Developer ports Ubuntu Touch to the Xiaomi Redmi Note 7

Developer ports Ubuntu Touch to the Xiaomi Redmi Note 7

There was a time when you could slap any operating system on the mythical HTC HD2, be it Android, Ubuntu, or even Windows RT. The Samsung Galaxy S III and Galaxy Note II are gradually taking up that mantle, as it is possible to install regular GNU/Linux distributions on them with very little effort. While you can satisfy the urge of having a “true Linux phone” by getting the Librem 5 or PinePhone, their hardware configurations are unfortunately dated. Several community-driven projects, such as UBports and postmarketOS, are trying to bridge the gap between regular consumer Android devices and mainstream Linux distributions, and Project Halium plays a huge role in this development scene. Now, XDA Recognized Developer erfanoabdi has decided to dip his toe in this particular domain, as he has ported Ubuntu Touch to the Xiaomi Redmi Note 7.

Xiaomi Redmi Note 7 XDA Forums

A notable name in the Android modding community, erfanoabdi is known for his works on the Generic System Image (GSI) ports as well as maintaining LineageOS for various Motorola phones. According to the developer, the existing port of Ubuntu Touch for the F(x)tec Pro1 by Halium developer NotKit helped him to get started with the “hacking” job. Danct12, who previously ported Ubuntu Touch to the Xiaomi Redmi 4X, is responsible for creating the preliminary device trees that are used by erfanoabdi in this journey. Danct12 has also posted a teaser showing Ubuntu Touch being booted on the Redmi Note 7.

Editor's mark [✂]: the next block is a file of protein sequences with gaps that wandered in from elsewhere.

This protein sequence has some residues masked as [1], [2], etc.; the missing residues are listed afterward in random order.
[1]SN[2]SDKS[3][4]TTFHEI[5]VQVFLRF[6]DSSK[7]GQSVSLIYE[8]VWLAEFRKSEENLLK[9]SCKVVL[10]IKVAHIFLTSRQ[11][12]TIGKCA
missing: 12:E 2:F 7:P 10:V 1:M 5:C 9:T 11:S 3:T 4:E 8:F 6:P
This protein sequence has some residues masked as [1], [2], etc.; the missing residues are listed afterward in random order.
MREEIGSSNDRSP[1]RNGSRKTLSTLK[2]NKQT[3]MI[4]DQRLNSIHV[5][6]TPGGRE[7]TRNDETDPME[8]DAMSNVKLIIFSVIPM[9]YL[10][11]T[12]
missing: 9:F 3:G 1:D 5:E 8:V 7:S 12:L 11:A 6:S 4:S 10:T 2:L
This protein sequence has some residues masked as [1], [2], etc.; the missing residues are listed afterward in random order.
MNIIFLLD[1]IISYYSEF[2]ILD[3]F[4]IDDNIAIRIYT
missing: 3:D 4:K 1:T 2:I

erfanoabdi has already uploaded pre-built images, but the port is nothing but a proof of concept at this moment. The touch and Hardware Composer (display with acceleration) are working, and you can even utilize the Wi-Fi, but that’s about it. If you want to bite the bullet, then you have to flash erfanoabdi’s self-compiled LineageOS 16.0 build for the Redmi Note 7 first to populate the vendor partition, followed by the pre-compiled system.img, dtbo.img, and hallium-boot.img from the aforementioned mirror. Afterward, you must get your hands on the patched UBports rootfs and install it using the Halium installer script. If everything goes right, you should be able to SSH into your phone at this stage. However, setting up the appropriate mountpoints and starting LightDM (i.e. the graphical display manager) still require a handful of shell commands.

Due to the introduction of Project Treble, a major rearchitecting of Android to separate the Android framework code from the hardware vendor implementation, Halium developers have to rewrite a major portion of libhybris (a compatibility layer to reuse the existing Android drivers). Nonetheless, this reshaping might be helpful to turn the Ubuntu Touch distribution to a GSI in the near future, as hinted by erfanoabdi.


Source: Twitter (1, 2)